Female Poet Series: Dionne Brand, ossuary VIII

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March 17, 2015 by Sarojini Seupersad

Dionne_Brand

Photo of Dionne Brand by jasonchowphotography.com

I’ve missed a few days of my series but I’m convinced I’m going to catch up, or at the very least – this amazingly creative and powerful poet who hails from the country of my father, will hopefully make up for a few missed posts.

Dionne Brand is one of the most intense, lyrical poets living in our modern times. How lucky are we to be alive during the same time she is? Born in Trinidad & Tobago in 1953, and educated in Canada, she earned her first degree from the University of Toronto in 1975. Her writing shares her sense of urgency and dedication to exploring the intersection of race, culture and gender. She’s been awarded many prestigious honors including the Canadian Griffith Award, Fellow of the Academies for Arts, Humanities, and Sciences of Canada and Poet Laureate of Toronto. In the poem below, an excerpt from the 2010 novel-length poem Ossuaries, which is not quiet epic poem but not quite a novel either, the narrative follows Yasmine’s travels through Havana, and shows what it is to be seen and unseen, all the while collecting pieces of one’s life and simultaneously fleeing from the past.

Take your sweet old time with this one. It’s worth the read.

ossaries VIII

Havana. Yasmine arrived one early evening,

the stem of an orange dress,

a duffle bag, limp, with no possessions

the sea assaulted the city walls,

the air,

the birds assaulted the sea

she’s not coastal,

more used to the interiors of northern cities,

not even their ancillary, tranquil green-black lakes

though nothing was ever tranquil about her,

being there out of her elemental America

unsettles her, untethers her

being alive, being human, its monotony

discomfited her anyway, the opaque nowness,

the awareness, at its primal core, of nothing

a temporary ache of safety,

leafed her back like unfurling fiddleheads,

she glimpsed below the obdurate seduction of Atlantic

and island shore,

when they landed, a contradiction,

a peppery drizzle, an afternoon’s soft sun

the oiled air of Havana pushed its way onto the airplane,

leavened, domestic,

the Tupelov cabin like an oven darkening bread

she was alive in this place,

missing forever from her life in the other,

a moment’s sentimentality could not find a deep home

what had been her life, what collection of events?

these then, the detonations,

the ones that led her to José Marti Airport

so first the language she would never quite learn,

though determined, where the word for her,

nevertheless, was compañera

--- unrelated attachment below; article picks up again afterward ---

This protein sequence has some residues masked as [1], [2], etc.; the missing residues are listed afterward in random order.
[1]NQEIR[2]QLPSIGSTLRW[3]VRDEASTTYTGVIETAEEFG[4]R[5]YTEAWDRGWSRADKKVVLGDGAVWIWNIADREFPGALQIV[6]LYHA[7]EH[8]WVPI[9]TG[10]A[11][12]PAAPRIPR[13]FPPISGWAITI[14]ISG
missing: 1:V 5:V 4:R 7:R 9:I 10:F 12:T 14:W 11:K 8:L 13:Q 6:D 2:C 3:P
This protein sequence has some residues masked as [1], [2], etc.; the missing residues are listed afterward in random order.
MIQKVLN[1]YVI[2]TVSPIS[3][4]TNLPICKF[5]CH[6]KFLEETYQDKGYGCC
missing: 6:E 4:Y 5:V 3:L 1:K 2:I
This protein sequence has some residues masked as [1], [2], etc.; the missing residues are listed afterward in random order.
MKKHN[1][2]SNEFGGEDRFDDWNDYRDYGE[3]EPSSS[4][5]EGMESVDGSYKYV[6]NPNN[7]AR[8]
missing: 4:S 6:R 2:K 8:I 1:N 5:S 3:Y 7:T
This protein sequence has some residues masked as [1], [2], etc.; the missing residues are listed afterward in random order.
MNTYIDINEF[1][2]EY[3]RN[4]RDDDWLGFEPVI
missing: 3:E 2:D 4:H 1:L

and there she lived on rations of diction,

shortened syntax, the argot and tenses of babies,

she became allegorical, she lost metaphors, irony

in a small room so perfect she could paseo its rectangle,

in forty-four exact steps,

a room so redolent with brightness

cut in half by a fibrous bed,

made patient by the sometimish stove,

the reluctant taps, the smell of things filled with salt water

through the city’s wrecked avenidas,

she would find the Malecón, the great sea wall

of lovers and thieves, jineteras and jineteros

and there the urban sea washed anxiety from her,

her suspicious nature found,

her leather-slippered foot against a coral niche

no avoiding the increment of observation here,

in small places small things get their notice,

not just her new sign language

oh yesterday, you were in a green skirt,

where’s your smile today,

oh you were late to the corner on Tuesday

don’t you remember we spoke at midday,

last week near the Coppelia,

you had your faraway handbag

your cigarette eyes,

your fine-toothed comb

for grooming peacocks, anise seeds in your mouth

you asked for a little lemon water,

you had wings in your hands,

you read me a few pages from your indelible books

what makes your eyes water so,

I almost drowned in them on Friday,

let me kiss your broken back, your tobacco lips

she recalled nothing of their encounters,

but why,

so brilliant at detail usually

the green skirt, the orange dress, the errant smile,

the middays all dissolved into

three, five, ten months in Havana

one night she walks fully clothed, like Bird,

into the oily pearly of the sea’s surface,

coral and cartilage, bone and air, infrangible

and how she could walk straight out, her dress,

her bangles, her locking hair, soluble,

and how despite all she could not stay there

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